In Hebrew orthography the rafe, or more commonly spelt raphe (Hebrew: רָפֵה   pronounced [ʁaˈfe]), is a diacritic ( ֿ ), a subtle horizontal overbar placed above certain letters to indicate that they are to be pronounced as fricatives.

Similar appearance macron
The word for fish in Yiddish, fish. The first diacritic (the line over the pei) is a rafe.
Other Niqqud
Shva · Hiriq · Zeire · Segol · Patach · Kamatz · Holam · Dagesh · Mappiq · Shuruk · Kubutz · Rafe · Sin/Shin Dot

It originated with the Tiberian Masoretes as part of the extended system of niqqud (vowel points), and has the opposite meaning to dagesh qal, showing that one of the letters בגדכפת is to be pronounced as a fricative and not as a plosive, or (sometimes) that a consonant is single and not double; or, as the opposite to a mappiq, to show that the letters ה or א are silent (mater lectionis).

The rafe generally fell out of use for Hebrew with the coming of printing, although according to Gesenius (1813) at that time it could still be found in a few places in printed Hebrew Bibles, where the absence of a dagesh or a mappiq was particularly to be noted.[1] (e.g. Exodus 20:13,14,15; Deuteronomy 5:13,17,18,19; 2 Samuel 11:1; Isaiah 22:10; Jeremiah 20:17; Psalm 119:99; Zechariah 5:11)

In some siddurs (e.g. those printed by ArtScroll) a diacritical symbol, typographically the same as the rafe, but utterly unrelated, is used to mark instances of "moving sheva" (Shva Na). [2]

The rafe is similar in function to the buailte (dot above, denoting lenition) in the old-style Irish alphabet.


It retained some currency in Yiddish and Ladino.

In Yiddish the rafe distinguish פּ (p) from פֿ (f) and in Hebrew or Aramaic words also to distinguish ב (b) and בֿ (v, in Yiddish words you use װ for that sound) and תּ (t) from תֿ (s, in Yiddish words you use ס for that sound).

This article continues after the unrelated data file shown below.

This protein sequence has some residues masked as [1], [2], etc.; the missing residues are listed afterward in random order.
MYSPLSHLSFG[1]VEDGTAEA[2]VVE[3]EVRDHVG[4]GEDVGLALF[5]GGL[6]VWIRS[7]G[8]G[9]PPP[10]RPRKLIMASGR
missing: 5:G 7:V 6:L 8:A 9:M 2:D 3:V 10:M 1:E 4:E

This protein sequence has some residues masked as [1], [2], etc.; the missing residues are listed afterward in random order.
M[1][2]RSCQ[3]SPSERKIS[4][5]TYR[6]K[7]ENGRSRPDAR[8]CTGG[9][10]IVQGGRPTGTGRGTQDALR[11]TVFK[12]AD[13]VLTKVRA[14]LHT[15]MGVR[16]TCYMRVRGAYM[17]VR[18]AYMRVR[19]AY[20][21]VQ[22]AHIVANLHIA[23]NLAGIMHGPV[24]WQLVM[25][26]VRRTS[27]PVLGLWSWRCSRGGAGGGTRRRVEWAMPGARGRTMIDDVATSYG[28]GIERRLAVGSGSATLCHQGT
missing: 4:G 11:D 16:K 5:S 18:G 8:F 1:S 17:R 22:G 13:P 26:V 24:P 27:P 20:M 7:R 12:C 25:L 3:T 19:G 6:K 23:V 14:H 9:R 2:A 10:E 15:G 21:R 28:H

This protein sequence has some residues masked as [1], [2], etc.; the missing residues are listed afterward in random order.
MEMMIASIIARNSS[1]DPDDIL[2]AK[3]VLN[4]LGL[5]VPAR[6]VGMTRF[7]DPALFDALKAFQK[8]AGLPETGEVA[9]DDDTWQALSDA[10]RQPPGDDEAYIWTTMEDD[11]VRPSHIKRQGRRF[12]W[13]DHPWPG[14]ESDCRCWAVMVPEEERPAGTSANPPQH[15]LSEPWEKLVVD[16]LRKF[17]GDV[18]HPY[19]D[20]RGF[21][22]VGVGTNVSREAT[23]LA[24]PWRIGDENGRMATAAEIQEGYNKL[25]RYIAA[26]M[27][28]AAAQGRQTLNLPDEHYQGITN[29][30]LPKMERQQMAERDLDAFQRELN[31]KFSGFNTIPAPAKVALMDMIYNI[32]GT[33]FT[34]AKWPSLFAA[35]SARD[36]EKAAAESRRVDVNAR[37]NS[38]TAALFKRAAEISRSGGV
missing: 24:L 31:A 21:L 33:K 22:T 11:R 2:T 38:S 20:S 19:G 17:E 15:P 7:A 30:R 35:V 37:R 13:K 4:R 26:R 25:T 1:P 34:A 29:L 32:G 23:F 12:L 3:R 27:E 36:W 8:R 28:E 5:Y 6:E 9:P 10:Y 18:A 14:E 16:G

In Ladino the rafe, called a varrica (“little crossbar”), looks more like a breve-shaped diacritic (ﬞ ) on top of the letter (◌ﬞ), typically used to form fricative consonant sounds. Ladino has eight fricative letters formed by adding a varrica. When written in the square form, or when unable to apply the varrica rafe diacritic to a letter, it is replaced by a geresh (׳) immediately after the letter as a substitute to effect the same change in pronunciation. For example, גﬞ (j) is equivalent to ג׳ (j) in altering the sound of the hard [g] voiced velar stop of ג (g) to the voiced postalveolar affricate [d͡ʒ] sound of English (j) or soft (g).

In Ladino, the rafe changes ב (b) into בﬞ (v), ג (g) into גﬞ (j or ch), ד (d) into דﬞ (like the th in "this"), ז (z) into זﬞ (ž, like the s in pleasure), פ (p) into פﬞ (f), ט (t) into טﬞ (like the th in "thirty"), כ (k) into כﬞ (kh), and ש (s or sh) into שﬞ (sh). The last two letters are uncommonly used except in Semitic loanwords, with the letter ס (s) used to represent [s] freeing up ש to be generally reserved for the voiceless postalveolar fricative [ʃ] sound of English (sh) without the need for a rafe to specify.

Name Symbol IPA Transliteration Example
Pey פ /p/ p pan
Fey פֿ /f/ f fan


"Hebrew Point Rafe" is encoded in the Unicode standard as U+05BF.

See also


  1.  Gesenius' Hebrew Grammar, §14
  2. Rabbi Nosson Scherman, Rabbi Meir Zlotowitz, Siddur Kol Yaakov/The Complete ArtScroll Siddur—Nusach Ashkenaz, 3rd Edition, Eighteenth Impression, Mesorah Publications Ltd., July 2003. ISBN 0-89906-650-X. Preface, p. IX.
This article is issued from Wikipedia. The text is licensed under Creative Commons - Attribution - Sharealike. Additional terms may apply for the media files.